SOURCE: Los Angeles World Airports

September 11, 2006 02:59 ET

LAX Pylons Relit to Commemorate Sept. 11

LOS ANGELES, CA -- (MARKET WIRE) -- September 11, 2006 -- The landmark series of 26 colorfully lighted pylons at the Century Boulevard entrance to Los Angeles International Airport (LAX) were relit tonight at 9:01 p.m. to begin the airport's commemoration of Sept. 11, 2001. The timing coincides with the start of 9-11 on the U.S. East Coast. The pylons are programmed red, white and blue and will remain on for 27 hours until midnight Monday, Sept. 11.

Starting Tuesday at sunset, the pylons will be illuminated in a variety of colors and sequences as designed and programmed by Paul Tzanetopoulos, the lighting artist who created the original lighting schemes. The pylons will then be lit from dusk to 1 a.m. and from 4 a.m. to 6 a.m. daily.

The pylons, which have become a symbolic gateway to Los Angeles since they were first lit August 2000, were dark during the past six months for refurbishment and technology upgrades performed by Los Angeles World Airport's (LAWA's) Construction & Maintenance personnel.

New LED (light-emitting diode) technology installed in the refurbished pylons is 70 percent more energy-efficient than the original system. The new system also requires less maintenance and offers a display palette of more than 16 million colors.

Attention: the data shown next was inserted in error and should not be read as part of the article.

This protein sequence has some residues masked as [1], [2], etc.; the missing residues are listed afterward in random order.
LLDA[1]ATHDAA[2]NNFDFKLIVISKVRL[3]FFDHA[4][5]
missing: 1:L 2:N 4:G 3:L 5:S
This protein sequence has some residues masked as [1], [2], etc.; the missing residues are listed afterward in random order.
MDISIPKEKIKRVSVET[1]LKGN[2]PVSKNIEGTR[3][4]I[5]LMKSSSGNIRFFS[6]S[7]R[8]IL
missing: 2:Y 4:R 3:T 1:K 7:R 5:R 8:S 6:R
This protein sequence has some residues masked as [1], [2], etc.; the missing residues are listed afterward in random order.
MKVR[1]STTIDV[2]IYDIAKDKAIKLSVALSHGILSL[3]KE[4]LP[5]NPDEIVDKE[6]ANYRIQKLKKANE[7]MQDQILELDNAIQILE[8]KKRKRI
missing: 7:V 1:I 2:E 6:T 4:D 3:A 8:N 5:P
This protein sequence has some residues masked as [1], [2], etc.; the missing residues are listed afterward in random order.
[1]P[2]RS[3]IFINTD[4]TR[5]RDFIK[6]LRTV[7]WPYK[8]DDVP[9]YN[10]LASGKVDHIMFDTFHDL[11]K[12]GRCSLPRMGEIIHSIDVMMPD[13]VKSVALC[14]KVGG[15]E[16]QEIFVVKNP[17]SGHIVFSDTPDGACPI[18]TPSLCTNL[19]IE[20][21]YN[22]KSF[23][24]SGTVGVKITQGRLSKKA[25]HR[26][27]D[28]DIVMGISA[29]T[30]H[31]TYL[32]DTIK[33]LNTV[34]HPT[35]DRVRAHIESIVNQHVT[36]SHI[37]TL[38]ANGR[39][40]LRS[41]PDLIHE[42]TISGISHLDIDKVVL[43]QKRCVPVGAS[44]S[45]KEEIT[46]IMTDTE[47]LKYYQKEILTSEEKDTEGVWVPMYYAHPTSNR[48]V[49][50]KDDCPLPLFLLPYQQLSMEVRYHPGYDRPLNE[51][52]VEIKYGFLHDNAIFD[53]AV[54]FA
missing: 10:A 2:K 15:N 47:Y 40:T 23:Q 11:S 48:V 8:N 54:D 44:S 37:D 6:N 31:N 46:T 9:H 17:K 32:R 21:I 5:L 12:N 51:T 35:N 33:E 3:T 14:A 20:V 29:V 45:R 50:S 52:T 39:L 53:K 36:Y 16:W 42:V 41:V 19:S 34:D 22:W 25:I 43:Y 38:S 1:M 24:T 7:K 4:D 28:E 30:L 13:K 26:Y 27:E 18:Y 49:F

Lydia Kennard, LAWA executive director, said, "The LAX Gateway pylons are the most well-known example of public art in Los Angeles, and are visible to airline passengers from 3,000 feet. We are proud they will light the way once more to the entrance of one of the world's premier airports."

The 1.5-mile lineup of 11 translucent, tempered glass columns of increasing height from 25 to 60 feet along Century Boulevard culminates with a ring of 15 100-foot-tall columns at the intersection of Century and Sepulveda Boulevards. Together, with 32-foot-high "L-A-X" letters facing eastward to incoming motorists, the pylons create what is considered the world's largest permanent, public art light installation. The pylons are oriented skyward and are designed to mimic an aircraft takeoff pattern.

LAWA determined the original, theatrical stage lighting equipment in the pylons had reached the end of its life cycle and required an overhaul. The original equipment was replaced with new light-emitting-diode (LED) fixtures, which were unavailable in 2000. Unlike conventional lights, LEDs are small devices that convert electrical energy directly into light. Originally intended for use as indicator lights, improvements in color and technology increased the use of LEDs as sources of complex illumination.

The 2,000 LED fixtures used in the pylons will consume 75 percent less electricity than the previous 736 lamps; will burn for 75,000 to 100,000 hours compared to only 3,000 hours for the original lights; and will require minimal maintenance by eliminating moving parts, motors, lamps and filters.

The new technology's benefits are expected to produce significant cost savings. The total cost of the upgrades was $2.5 million, including $1.18 million for the LED light fixtures, installation, and contracts for programming and sequencing the displays. Replacing the original theatrical-style lighting equipment with new but similar parts would have cost $4.3 million. Because the LEDs burn less electricity while providing more vibrant hues, LAWA expects to cut its annual electric bill for the pylons by 75 percent to $18,000 compared to $73,000 with the original system. Annual maintenance costs for the new, more reliable system are expected to be reduced to $20,000 from $1 million with the older system.